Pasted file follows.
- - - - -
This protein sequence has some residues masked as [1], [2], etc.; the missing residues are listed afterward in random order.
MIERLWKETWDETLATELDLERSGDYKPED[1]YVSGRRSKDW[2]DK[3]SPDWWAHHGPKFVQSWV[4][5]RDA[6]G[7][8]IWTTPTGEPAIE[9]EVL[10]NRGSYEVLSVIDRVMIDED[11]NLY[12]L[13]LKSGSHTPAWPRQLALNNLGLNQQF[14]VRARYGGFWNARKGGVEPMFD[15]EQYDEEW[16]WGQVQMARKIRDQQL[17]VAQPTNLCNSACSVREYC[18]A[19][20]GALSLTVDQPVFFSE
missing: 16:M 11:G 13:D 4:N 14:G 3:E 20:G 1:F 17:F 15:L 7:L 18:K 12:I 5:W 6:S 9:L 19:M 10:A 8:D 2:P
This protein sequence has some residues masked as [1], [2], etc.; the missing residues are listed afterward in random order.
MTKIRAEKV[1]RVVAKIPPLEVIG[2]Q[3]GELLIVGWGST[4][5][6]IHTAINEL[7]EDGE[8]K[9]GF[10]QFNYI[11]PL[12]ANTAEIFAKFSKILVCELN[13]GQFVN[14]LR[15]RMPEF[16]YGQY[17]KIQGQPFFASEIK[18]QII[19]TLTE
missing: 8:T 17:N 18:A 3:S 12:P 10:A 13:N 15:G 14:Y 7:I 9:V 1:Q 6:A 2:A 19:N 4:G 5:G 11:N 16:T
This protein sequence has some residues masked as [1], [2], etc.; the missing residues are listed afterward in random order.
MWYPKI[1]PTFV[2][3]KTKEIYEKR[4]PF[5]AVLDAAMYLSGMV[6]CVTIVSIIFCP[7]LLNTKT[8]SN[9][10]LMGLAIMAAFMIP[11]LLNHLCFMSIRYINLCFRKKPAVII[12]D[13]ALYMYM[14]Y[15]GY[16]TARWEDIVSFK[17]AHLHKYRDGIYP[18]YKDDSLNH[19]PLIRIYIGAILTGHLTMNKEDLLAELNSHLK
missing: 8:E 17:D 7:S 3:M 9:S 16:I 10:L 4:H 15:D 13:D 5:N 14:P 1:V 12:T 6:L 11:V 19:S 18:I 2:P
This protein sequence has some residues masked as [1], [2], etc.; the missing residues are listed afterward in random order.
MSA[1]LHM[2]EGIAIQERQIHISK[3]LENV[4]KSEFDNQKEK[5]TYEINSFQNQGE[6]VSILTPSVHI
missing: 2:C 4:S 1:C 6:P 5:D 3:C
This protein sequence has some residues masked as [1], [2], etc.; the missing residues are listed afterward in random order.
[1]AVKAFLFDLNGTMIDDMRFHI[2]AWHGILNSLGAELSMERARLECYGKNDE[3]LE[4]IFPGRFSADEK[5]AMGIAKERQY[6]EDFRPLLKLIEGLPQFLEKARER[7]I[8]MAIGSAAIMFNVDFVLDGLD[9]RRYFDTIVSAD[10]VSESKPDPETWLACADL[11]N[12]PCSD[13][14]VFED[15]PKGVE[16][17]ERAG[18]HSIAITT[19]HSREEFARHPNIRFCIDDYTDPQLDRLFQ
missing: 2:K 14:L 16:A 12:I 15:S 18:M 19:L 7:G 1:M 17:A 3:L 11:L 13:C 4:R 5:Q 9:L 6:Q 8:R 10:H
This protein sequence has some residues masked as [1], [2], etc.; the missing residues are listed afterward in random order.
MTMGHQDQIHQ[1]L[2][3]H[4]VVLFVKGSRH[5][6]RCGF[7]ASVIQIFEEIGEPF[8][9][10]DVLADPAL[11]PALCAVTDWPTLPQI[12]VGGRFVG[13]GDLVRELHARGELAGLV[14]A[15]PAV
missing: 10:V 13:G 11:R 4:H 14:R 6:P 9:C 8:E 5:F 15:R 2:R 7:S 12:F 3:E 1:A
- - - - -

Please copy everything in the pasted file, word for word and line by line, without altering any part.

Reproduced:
This protein sequence has some residues masked as [1], [2], etc.; the missing residues are listed afterward in random order.
MIERLWKETWDETLATELDLERSGDYKPED[1]YVSGRRSKDW[2]DK[3]SPDWWAHHGPKFVQSWV[4][5]RDA[6]G[7][8]IWTTPTGEPAIE[9]EVL[10]NRGSYEVLSVIDRVMIDED[11]NLY[12]L[13]LKSGSHTPAWPRQLALNNLGLNQQF[14]VRARYGGFWNARKGGVEPMFD[15]EQYDEEW[16]WGQVQMARKIRDQQL[17]VAQPTNLCNSACSVREYC[18]A[19][20]GALSLTVDQPVFFSE
missing: 16:M 11:G 13:D 4:N 14:G 3:E 20:G 1:F 17:F 15:L 7:L 18:K 12:I 5:W 6:S 9:L 19:M 10:A 8:D 2:P
This protein sequence has some residues masked as [1], [2], etc.; the missing residues are listed afterward in random order.
MTKIRAEKV[1]RVVAKIPPLEVIG[2]Q[3]GELLIVGWGST[4][5][6]IHTAINEL[7]EDGE[8]K[9]GF[10]QFNYI[11]PL[12]ANTAEIFAKFSKILVCELN[13]GQFVN[14]LR[15]RMPEF[16]YGQY[17]KIQGQPFFASEIK[18]QII[19]TLTE
missing: 8:T 17:N 18:A 3:S 12:P 10:A 13:N 15:G 14:Y 7:I 9:V 1:Q 6:A 2:A 19:N 4:G 5:G 11:N 16:T
This protein sequence has some residues masked as [1], [2], etc.; the missing residues are listed afterward in random order.
MWYPKI[1]PTFV[2][3]KTKEIYEKR[4]PF[5]AVLDAAMYLSGMV[6]CVTIVSIIFCP[7]LLNTKT[8]SN[9][10]LMGLAIMAAFMIP[11]LLNHLCFMSIRYINLCFRKKPAVII[12]D[13]ALYMYM[14]Y[15]GY[16]TARWEDIVSFK[17]AHLHKYRDGIYP[18]YKDDSLNH[19]PLIRIYIGAILTGHLTMNKEDLLAELNSHLK
missing: 8:E 17:D 7:S 3:M 9:S 16:I 10:L 4:H 15:D 13:D 5:N 14:P 1:V 12:T 6:L 11:V 19:S 18:I 2:P
This protein sequence has some residues masked as [1], [2], etc.; the missing residues are listed afterward in random order.
MSA[1]LHM[2]EGIAIQERQIHISK[3]LENV[4]KSEFDNQKEK[5]TYEINSFQNQGE[6]VSILTPSVHI
missing: 2:C 4:S 1:C 6:P 5:D 3:C
This protein sequence has some residues masked as [1], [2], etc.; the missing residues are listed afterward in random order.
[1]AVKAFLFDLNGTMIDDMRFHI[2]AWHGILNSLGAELSMERARLECYGKNDE[3]LE[4]IFPGRFSADEK[5]AMGIAKERQY[6]EDFRPLLKLIEGLPQFLEKARER[7]I[8]MAIGSAAIMFNVDFVLDGLD[9]RRYFDTIVSAD[10]VSESKPDPETWLACADL[11]N[12]PCSD[13][14]VFED[15]PKGVE[16][17]ERAG[18]HSIAITT[19]HSREEFARHPNIRFCIDDYTDPQLDRLFQ
missing: 2:K 14:L 16:A 12:I 15:S 18:M 19:L 7:G 1:M 17:A 3:L 11:L 13:C 4:R 5:Q 9:L 6:Q 8:R 10:H
This protein sequence has some residues masked as [1], [2], etc.; the missing residues are listed afterward in random order.
MTMGHQDQIHQ[1]L[2][3]H[4]VVLFVKGSRH[5][6]RCGF[7]ASVIQIFEEIGEPF[8][9][10]DVLADPAL[11]PALCAVTDWPTLPQI[12]VGGRFVG[13]GDLVRELHARGELAGLV[14]A[15]PAV
missing: 10:V 13:G 11:R 4:H 14:R 6:P 9:C 8:E 5:F 15:R 2:R 7:S 12:F 3:E 1:A